are extremely vulnerable to cowbird parasitism, which, in concert with habitat
loss and degradation, is considered a primary factor responsible for the species
decline (Linton 1908; Dawson 1923; Hanna 1928; Rowley 1930; Bent 1950; Grinnell
1950). In heavily parasitized areas, up to four cowbird eggs may be found in
vireo nests (Salata 1983; B. Jones, unpubl. data), particularly during the second
half of the nesting season when fewer hosts are available. Reports prior to
the implementation of cowbird management programs indicate that cowbirds parasitized
33-100% of vireo nests (Goldwasser et al. 1980; L. Salata, unpubl. data; B.
Jones, unpubl. data; Gray and Greaves 1984; L. Hays, unpubl. data). Even with
cowbird management, in some areas, up to 43% of nests are parasitized, of which,
on average, 29% are abandoned (Kus 1999).
Grinnell and Miller (1944) reported elevational extremes of -54 m (-175 ft.) in Death Valley to 1,260 m (4,100 ft.) at Bishop, Inyo County.
Much of the riparian habitat throughout the range of the Least Bell's Vireo has been destroyed leaving fragmented remnants. The riparian system in southern California has decreased by about 90% of what was present in 1850 (Smith 1977). In San Diego County the loss is reported at 61% (Oberbauer 1990).
Vireos occur in disproportionately high frequencies in the wider sections (greater than 250m) of the riparian relative to site availability (RECON 1989).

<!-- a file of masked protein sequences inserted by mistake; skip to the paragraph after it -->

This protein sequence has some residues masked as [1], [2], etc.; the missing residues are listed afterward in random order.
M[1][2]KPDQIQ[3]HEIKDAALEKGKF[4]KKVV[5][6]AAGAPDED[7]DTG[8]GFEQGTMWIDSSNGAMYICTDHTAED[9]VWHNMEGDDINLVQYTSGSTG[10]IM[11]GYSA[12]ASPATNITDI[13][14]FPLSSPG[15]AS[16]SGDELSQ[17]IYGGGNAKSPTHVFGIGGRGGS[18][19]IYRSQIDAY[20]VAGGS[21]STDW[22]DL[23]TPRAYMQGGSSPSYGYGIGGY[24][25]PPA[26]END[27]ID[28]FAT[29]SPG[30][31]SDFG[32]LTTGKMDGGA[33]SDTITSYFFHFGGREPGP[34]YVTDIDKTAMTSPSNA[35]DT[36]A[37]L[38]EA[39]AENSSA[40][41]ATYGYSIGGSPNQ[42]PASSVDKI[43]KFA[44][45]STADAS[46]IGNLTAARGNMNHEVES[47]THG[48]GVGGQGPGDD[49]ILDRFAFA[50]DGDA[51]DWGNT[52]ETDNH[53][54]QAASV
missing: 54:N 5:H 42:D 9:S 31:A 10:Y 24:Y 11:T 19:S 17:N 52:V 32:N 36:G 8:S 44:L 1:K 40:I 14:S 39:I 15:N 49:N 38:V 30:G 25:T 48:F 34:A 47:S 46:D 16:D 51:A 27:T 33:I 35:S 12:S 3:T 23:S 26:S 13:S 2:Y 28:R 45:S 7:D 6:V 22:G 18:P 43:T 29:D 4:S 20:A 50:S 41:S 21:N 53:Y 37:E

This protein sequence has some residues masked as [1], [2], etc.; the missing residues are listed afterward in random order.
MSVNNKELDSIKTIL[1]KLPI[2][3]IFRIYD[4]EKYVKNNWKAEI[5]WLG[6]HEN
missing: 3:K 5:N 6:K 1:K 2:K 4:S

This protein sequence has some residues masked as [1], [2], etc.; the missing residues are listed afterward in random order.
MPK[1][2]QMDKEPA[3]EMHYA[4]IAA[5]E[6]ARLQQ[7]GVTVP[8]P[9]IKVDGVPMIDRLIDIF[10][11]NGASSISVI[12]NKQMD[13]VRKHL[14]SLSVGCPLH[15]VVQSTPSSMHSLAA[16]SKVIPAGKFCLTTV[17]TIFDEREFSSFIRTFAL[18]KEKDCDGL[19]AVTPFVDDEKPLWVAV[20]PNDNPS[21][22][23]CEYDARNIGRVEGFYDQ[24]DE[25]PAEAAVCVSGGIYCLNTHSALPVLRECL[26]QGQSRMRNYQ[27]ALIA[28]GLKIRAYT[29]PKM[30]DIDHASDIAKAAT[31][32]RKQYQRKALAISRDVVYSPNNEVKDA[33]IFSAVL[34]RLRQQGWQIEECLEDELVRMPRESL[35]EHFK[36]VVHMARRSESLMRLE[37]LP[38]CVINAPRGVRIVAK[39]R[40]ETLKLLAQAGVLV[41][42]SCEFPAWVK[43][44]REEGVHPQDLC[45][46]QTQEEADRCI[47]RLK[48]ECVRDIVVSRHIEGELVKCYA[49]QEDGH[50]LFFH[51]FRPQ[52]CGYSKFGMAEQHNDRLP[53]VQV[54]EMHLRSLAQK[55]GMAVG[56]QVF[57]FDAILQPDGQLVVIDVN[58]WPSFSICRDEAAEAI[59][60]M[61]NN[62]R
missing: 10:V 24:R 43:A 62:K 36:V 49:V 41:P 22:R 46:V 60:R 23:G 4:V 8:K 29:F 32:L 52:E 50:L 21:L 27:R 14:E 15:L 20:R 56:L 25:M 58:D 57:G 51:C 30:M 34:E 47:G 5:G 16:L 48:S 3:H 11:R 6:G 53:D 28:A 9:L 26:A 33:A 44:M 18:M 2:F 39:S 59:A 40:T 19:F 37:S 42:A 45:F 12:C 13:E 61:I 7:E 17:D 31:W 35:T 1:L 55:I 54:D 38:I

The riparian system is adapted to periodic flooding. The dynamic aspect of the riparian vegetation allows for fast recovery to disturbance as long as the natural water flow and sedimentation regimes are intact (Fish & Wildlife 1998). Flooding is currently restricted in almost all habitat occupied by the Least Bell's Vireo due to upstream dams. Potential disturbance to riparian habitat and nesting Least Bell's Vireo are associated with urbanization and agriculture and include: runoff from both agricultural fields and roadways, traffic noise, feral pets, recreational use of habitat, and increased foraging habitat for brown-headed cowbird (Molthrus ater).
Least Bell's Vireo often nest near open spaces or trails. Nest failure and abandonment can be caused by human disturbance such as trampling of nests or nest sites or clearing of vegetation (Fish & Wildlife 1998). Brood parasitism and habitat fragmentation are the primary factors causing the species decline and are both results of human-induced disturbance.
ADJACENT LAND USE